Murder and mayhem in Ancient Egypt! Death Comes as the End, by Agatha Christie, is set in Thebes in around 2000BC. The main characters are all drawn from a single family – in many respects, it is a country house mystery transposed into a very different setting. The main character, Renisenb, has just returned to her father’s house after being widowed very young. Just after her arrival, her father also returns from his travels, bringing with him a very beautiful and malevolent concubine, Nofret. The remainder of the novel explores the fallout of Nofret’s arrival, as the body count rises…
Agatha Christie wrote this novel in response to a challenge from a family friend, Stephen Glanville. Glanville was an Egyptologist, and since Christie was fascinated by Egypt and had been there several times with her archaeologist husband, he suggested that she could write a detective novel set there. In fact, Glanville even provided the primary source material which inspired the attempt – a series of translated letters written by a man called Heqenakht, complaining about the way his family was treating his new concubine.
This is not generally regarded as one of Christie’s better novels, and, on the surface, I can see why. There is very little in the way of her normal puzzle mystery plotting going on here, and – very unusually for me – I guessed the murderer fairly early on and was not led astray by any of the red herrings. Of course, this is set at a time when even the basic forensic evidence that was around at the start of Christie’s career as a writer was inaccessible – when “detective”, amateur or otherwise, was probably not a particularly common role for people to play. I think the novel suffers from being, effectively, the first published historical mystery story – she didn’t quite know how to solve the problem she’d set in a way that felt natural.
Nonetheless, I really enjoyed it. It helps that I like historical fiction, and that (like so many people) I went through a stage of being absolutely fascinated by ancient Egypt as a child. Egypt in particular is an interesting setting for the novel, since ancient Egyptian society was so focussed on death and the afterlife. This gives Christie’s characters an excuse to discuss their ideas and opinions about these topics, informed by detailed research on Egyptian religion, without it feeling forced. In fact, the setting feels very well-evoked overall. Sometimes, when I read historical fiction, I can see how terribly the author wants me to be impressed by every last detail of their research. In this case, the research was definitely there, but it influenced the story without dominating it – the perfect tone, I would say. The setting and time period, for me, made up for the flaws in the plot.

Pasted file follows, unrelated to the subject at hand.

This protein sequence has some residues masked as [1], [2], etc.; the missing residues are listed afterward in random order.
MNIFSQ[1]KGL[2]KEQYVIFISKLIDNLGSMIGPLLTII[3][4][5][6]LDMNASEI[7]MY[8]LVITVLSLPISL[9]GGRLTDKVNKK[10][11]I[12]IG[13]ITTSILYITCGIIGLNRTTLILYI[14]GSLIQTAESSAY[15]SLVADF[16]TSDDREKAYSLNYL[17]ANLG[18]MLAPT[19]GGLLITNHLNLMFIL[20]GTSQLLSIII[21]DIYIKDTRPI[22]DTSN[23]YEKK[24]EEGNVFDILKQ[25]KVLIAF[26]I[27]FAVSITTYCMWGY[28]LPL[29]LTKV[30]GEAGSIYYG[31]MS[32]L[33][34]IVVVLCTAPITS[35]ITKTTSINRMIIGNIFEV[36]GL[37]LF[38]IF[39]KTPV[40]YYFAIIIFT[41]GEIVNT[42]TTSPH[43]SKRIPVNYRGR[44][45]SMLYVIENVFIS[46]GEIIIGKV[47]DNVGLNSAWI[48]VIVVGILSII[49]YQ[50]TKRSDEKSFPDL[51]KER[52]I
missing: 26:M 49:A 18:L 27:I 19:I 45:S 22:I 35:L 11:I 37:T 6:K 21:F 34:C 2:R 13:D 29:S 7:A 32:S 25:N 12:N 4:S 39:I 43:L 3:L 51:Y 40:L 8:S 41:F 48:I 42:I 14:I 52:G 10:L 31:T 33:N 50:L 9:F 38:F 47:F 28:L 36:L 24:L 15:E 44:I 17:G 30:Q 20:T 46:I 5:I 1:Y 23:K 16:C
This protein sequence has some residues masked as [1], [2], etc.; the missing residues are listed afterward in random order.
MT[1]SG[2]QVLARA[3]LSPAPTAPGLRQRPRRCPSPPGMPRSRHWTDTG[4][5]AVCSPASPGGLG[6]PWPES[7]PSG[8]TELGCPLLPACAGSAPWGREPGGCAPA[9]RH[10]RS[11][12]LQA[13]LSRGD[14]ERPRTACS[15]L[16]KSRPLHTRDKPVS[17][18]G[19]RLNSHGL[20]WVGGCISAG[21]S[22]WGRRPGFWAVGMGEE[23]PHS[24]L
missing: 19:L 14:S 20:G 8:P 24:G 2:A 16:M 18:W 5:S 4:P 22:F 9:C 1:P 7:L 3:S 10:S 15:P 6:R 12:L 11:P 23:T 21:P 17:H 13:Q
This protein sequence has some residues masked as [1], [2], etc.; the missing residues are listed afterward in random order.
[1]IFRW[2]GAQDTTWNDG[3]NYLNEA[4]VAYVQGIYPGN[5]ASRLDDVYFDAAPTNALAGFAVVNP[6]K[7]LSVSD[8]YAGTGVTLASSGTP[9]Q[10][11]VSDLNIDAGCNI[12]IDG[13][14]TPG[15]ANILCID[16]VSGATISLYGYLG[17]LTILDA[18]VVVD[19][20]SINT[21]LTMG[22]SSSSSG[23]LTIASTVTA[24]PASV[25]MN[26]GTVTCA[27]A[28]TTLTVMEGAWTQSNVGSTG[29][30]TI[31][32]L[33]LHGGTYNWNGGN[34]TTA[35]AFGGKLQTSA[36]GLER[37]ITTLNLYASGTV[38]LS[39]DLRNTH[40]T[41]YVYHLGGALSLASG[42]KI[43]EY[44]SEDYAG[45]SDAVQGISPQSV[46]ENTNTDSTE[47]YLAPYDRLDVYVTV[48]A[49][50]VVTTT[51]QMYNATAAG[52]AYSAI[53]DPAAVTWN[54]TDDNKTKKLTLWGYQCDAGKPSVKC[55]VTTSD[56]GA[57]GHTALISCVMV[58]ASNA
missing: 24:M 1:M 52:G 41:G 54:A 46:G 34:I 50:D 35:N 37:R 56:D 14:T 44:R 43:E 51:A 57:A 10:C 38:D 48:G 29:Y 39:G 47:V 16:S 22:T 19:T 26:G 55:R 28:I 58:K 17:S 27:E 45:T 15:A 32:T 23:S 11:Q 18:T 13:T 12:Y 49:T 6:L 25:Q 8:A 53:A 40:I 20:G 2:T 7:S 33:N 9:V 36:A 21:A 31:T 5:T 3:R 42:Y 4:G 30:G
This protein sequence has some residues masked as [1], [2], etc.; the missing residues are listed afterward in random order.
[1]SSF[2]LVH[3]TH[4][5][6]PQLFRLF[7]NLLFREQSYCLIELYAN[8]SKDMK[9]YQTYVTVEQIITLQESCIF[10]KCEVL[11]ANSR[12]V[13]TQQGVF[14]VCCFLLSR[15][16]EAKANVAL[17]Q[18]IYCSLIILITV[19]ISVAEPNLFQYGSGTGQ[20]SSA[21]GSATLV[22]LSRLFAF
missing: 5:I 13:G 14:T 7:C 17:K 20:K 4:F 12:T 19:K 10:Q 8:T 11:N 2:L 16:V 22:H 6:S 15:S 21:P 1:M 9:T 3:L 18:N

I also liked Esa, the matriarch of the family, who is unconvinced by the rumours of the supernatural floating around, and sets herself to find out who the human murderer is. I thought she would read more like Miss Marple than anything else, since she is an old woman acting as an amateur sleuth, but in fact she is most like Poirot. She is forced for reasons of frailty to stay mostly indoors, and so her main method of solving the mystery is to eavesdrop on people, say outlandish things, and watch for the effects on the rest of her family – in other words, she relies on the little grey cells; her methods are psychological. Esa is by far the most compelling character in the novel, and she feels least like a stock character.
It wouldn’t be Christie without an unconvincing love triangle shoehorned in at the end of the novel, and I was more interested in the romance in Death Comes as the End than I generally am in those particular subplots. For a lot of the novel, people are talking over Renisenb’s head about who her next husband should be, and it is satisfying to watch her eventually stand up for herself and decide who she actually wants to be with. (Side note: apparently, in ancient Egypt, “brother and sister” were sometimes used to mean “husband and wife”. They are used that way in this novel too, which is profoundly unsettling, but I think it’s meant to be).
In short, although I can certainly tell that this novel is not Christie writing at the height of her talent, I hugely enjoyed it anyway. I’m impressed that she made the attempt, before the genre of historical mysteries was even really in existence. For me, the historical setting and the character of Esa were enough to make up for the rest of the novel. If you are not a big historical fiction fan, though, maybe pick up one of her other novels instead.
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